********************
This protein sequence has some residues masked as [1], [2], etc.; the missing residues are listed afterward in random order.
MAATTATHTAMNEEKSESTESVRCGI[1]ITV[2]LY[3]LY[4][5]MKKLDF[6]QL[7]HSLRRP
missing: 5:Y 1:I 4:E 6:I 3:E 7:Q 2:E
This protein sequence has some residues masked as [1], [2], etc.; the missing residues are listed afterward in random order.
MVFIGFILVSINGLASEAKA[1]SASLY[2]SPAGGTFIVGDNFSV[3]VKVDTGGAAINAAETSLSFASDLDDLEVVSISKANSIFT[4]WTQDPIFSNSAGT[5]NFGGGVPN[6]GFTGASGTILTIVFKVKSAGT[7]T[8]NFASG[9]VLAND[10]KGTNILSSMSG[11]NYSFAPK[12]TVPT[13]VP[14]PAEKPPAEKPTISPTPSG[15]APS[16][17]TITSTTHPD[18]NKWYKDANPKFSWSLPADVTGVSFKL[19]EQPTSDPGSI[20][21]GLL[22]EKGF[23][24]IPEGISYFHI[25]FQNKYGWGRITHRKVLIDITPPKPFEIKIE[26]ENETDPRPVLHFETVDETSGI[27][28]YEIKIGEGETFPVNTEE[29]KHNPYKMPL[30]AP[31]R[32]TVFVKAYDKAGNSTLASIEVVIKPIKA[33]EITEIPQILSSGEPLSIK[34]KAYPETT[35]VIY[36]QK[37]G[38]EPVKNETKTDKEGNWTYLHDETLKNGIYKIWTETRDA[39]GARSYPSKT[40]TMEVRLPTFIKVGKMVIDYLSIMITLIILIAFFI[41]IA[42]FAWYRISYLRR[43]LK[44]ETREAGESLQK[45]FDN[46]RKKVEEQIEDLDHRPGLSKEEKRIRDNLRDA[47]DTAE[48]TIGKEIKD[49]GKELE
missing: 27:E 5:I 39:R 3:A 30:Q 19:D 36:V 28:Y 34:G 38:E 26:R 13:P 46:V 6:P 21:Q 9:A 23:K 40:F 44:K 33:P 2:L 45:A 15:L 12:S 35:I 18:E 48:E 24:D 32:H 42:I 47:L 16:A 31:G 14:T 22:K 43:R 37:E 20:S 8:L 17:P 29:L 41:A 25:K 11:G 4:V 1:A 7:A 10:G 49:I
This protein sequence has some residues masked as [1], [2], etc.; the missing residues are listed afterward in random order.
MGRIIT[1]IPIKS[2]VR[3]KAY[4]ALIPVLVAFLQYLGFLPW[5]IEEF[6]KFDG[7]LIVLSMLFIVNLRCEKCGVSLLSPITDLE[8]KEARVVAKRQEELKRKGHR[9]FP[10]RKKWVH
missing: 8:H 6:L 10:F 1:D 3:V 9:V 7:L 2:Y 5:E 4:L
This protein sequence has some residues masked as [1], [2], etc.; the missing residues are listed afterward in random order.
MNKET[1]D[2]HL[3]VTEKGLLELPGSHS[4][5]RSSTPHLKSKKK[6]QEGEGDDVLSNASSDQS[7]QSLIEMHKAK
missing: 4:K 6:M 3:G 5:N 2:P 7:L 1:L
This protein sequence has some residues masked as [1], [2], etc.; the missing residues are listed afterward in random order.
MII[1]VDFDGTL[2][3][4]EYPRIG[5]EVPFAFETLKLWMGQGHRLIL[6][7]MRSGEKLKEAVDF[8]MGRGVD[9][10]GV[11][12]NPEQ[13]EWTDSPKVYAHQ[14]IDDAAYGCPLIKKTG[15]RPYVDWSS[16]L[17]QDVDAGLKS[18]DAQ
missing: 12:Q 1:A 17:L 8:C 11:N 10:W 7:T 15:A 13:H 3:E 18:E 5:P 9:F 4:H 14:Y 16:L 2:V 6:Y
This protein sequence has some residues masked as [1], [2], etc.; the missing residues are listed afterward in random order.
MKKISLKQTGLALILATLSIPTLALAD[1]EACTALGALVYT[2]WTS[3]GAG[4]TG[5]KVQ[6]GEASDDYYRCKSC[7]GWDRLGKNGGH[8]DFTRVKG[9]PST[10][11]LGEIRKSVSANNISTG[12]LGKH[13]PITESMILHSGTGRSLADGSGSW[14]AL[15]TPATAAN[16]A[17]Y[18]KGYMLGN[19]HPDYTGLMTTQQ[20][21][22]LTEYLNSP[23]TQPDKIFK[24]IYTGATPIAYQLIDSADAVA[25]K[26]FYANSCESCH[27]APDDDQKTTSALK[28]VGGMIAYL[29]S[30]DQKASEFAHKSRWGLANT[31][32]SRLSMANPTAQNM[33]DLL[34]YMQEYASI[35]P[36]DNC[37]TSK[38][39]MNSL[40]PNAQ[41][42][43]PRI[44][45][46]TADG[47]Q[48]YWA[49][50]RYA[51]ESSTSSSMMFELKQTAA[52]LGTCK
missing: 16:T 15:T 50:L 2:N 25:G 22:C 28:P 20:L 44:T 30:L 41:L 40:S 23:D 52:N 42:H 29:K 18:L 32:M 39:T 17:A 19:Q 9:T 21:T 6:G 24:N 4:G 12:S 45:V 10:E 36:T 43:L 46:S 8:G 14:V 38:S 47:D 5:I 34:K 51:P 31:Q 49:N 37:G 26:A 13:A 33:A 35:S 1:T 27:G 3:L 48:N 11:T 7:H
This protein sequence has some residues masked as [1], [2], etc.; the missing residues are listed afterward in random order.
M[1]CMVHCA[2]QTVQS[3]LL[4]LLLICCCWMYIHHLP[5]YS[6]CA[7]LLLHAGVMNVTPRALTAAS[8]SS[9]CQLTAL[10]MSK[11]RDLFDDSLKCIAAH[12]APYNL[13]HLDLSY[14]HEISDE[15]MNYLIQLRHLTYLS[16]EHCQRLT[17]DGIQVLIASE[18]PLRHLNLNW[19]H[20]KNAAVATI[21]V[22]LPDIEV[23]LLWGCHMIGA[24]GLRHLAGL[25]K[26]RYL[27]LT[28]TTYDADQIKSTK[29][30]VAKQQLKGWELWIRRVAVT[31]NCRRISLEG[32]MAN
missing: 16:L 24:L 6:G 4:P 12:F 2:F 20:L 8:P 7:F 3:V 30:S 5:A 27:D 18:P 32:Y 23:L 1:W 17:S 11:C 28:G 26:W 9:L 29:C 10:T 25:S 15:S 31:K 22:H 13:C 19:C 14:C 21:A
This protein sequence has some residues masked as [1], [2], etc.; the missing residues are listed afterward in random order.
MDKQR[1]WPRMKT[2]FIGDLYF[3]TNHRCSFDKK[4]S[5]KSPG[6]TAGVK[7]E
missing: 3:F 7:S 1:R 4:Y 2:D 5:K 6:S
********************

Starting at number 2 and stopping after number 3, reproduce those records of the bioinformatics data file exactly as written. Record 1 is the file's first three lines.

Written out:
This protein sequence has some residues masked as [1], [2], etc.; the missing residues are listed afterward in random order.
MVFIGFILVSINGLASEAKA[1]SASLY[2]SPAGGTFIVGDNFSV[3]VKVDTGGAAINAAETSLSFASDLDDLEVVSISKANSIFT[4]WTQDPIFSNSAGT[5]NFGGGVPN[6]GFTGASGTILTIVFKVKSAGT[7]T[8]NFASG[9]VLAND[10]KGTNILSSMSG[11]NYSFAPK[12]TVPT[13]VP[14]PAEKPPAEKPTISPTPSG[15]APS[16][17]TITSTTHPD[18]NKWYKDANPKFSWSLPADVTGVSFKL[19]EQPTSDPGSI[20][21]GLL[22]EKGF[23][24]IPEGISYFHI[25]FQNKYGWGRITHRKVLIDITPPKPFEIKIE[26]ENETDPRPVLHFETVDETSGI[27][28]YEIKIGEGETFPVNTEE[29]KHNPYKMPL[30]AP[31]R[32]TVFVKAYDKAGNSTLASIEVVIKPIKA[33]EITEIPQILSSGEPLSIK[34]KAYPETT[35]VIY[36]QK[37]G[38]EPVKNETKTDKEGNWTYLHDETLKNGIYKIWTETRDA[39]GARSYPSKT[40]TMEVRLPTFIKVGKMVIDYLSIMITLIILIAFFI[41]IA[42]FAWYRISYLRR[43]LK[44]ETREAGESLQK[45]FDN[46]RKKVEEQIEDLDHRPGLSKEEKRIRDNLRDA[47]DTAE[48]TIGKEIKD[49]GKELE
missing: 27:E 5:I 39:R 3:A 30:Q 19:D 36:V 28:Y 34:G 38:E 26:R 13:P 46:V 6:P 21:Q 9:A 23:K 40:F 44:K 33:P 2:L 45:A 15:L 12:S 35:I 18:E 48:E 24:D 32:H 42:I 47:L 16:A 31:G 14:T 22:K 43:R 37:E 20:S 8:L 17:P 29:L 41:A 25:K 11:G 4:V 1:A 7:A 10:G 49:I
This protein sequence has some residues masked as [1], [2], etc.; the missing residues are listed afterward in random order.
MGRIIT[1]IPIKS[2]VR[3]KAY[4]ALIPVLVAFLQYLGFLPW[5]IEEF[6]KFDG[7]LIVLSMLFIVNLRCEKCGVSLLSPITDLE[8]KEARVVAKRQEELKRKGHR[9]FP[10]RKKWVH
missing: 8:H 6:L 10:F 1:D 3:V 9:V 7:L 2:Y 5:E 4:L